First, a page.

A graduate student working on a paper on the sad history of black education in South Africa reached out to me after reading my first book, “It’s a Black-White Thing.” Among her questions:

“How do we move forward without having the past always present?”

The Bantu Education Act of 1953 imposed separate and vastly inferior education on South Africa’s black majority. Black parents resisted, of course. George Bizos, a lawyer who defended Nelson Mandela in apartheid courts, writes in his memoirs of teachers and parents trying to supplement the education that the white government designed for black children. But their weekend and afternoon classes, called "cultural clubs," were declared illegal. Despite lawyers' efforts, the schools were closed down, their teachers fined or threatened with jail.

In one case, organizers of a cultural club had thought a young black member was a student. He turned out to be a spy sent by police to gather evidence against a teacher. Bizos said the teacher asked him: "Did police have the right to teach a boy to lie about who he was, where he came from and why he attended the club?’’

Bizos told them that in apartheid South Africa, ``There was nothing that said they couldn't."

Stef Coetzee, a white South African economist and university administrator I interviewed for my book, knows his country tragically missed an opportunity.

“Just think where we could have been if we had started in the 1950s investing in human development like we’re doing today, if far more black people had come through the school system and entered universities,” Coetzee said.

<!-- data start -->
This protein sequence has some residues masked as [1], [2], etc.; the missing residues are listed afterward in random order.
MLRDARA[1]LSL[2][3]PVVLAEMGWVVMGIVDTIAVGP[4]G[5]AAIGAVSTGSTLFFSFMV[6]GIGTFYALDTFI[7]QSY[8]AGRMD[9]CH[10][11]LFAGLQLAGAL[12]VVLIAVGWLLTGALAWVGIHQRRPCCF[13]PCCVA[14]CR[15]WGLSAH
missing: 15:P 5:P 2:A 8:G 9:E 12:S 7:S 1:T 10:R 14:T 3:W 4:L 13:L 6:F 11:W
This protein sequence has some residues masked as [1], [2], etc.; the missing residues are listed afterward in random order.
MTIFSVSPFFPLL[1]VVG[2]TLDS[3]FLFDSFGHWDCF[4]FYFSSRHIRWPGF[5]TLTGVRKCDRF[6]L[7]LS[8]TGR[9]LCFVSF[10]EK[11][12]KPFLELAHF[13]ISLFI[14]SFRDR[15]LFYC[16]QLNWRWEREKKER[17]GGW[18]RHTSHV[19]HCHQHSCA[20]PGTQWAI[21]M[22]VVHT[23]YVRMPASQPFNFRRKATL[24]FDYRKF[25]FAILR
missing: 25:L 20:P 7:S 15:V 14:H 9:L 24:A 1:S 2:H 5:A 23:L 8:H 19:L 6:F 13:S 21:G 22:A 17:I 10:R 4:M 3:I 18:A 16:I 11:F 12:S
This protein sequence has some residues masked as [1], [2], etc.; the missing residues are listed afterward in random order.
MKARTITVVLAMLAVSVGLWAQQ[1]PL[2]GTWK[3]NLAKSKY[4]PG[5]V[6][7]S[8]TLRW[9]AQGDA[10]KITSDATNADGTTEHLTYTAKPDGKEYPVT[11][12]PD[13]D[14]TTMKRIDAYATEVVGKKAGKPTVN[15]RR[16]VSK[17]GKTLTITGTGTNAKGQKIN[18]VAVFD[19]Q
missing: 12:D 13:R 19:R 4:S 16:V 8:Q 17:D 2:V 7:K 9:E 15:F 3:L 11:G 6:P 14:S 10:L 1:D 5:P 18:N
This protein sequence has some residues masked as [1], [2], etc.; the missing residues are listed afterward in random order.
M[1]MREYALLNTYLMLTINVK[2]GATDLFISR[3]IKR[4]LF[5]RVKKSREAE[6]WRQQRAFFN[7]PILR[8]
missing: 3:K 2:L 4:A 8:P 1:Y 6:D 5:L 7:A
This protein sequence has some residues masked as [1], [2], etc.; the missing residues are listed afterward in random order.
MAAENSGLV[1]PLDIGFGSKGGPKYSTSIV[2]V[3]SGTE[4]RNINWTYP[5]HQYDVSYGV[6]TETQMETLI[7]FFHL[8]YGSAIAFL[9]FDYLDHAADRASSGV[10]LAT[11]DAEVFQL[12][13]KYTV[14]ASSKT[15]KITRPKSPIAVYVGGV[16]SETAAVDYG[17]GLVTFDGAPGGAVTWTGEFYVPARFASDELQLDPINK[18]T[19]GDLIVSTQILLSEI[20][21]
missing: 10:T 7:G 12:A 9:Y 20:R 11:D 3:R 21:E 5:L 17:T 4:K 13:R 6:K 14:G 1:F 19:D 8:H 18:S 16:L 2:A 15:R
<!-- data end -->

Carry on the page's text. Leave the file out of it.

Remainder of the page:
Some white South Africans impatiently accuse their black fellow countrymen of dwelling on the past. But other white South Africans, like Coetzee, understand that black South Africans aren’t struggling with abstract history. They are frustrated and anguished by the consequences of the past.

The past also is very present in my latest book, “Home of the Brave.” It is set in the United States, in the small Colorado town of Montrose, where residents set out to help war veterans heal and to ease their transition back to civilian life.

Montrose’s history includes brutal subjugation of Native Americans and a flirtation with the Ku Klux Klan. My journey there became a meditation on our dislike of contemplating the costs others bear for our successes and of the way violence can haunt even the winner.

My answer for the grad student is that we can only move forward by acknowledging that the past is present. We can find inspiration to take the torch from those who resisted injustice before. We can see evidence that our choices aren’t limited to the current conditions. History, if nothing else, makes clear that change is inevitable and that the unexpected is to be expected.

I’m not in the “the more things change, the more they stay the same” camp. I believe that kind of thinking is lazy and cynical. We can’t go back. We must find a way to get better as we go forward. That requires energy and hope _ the opposite of laziness and cynicism.

History can be a catechism in survival, renewal and resilience. We are fortunate it is always present.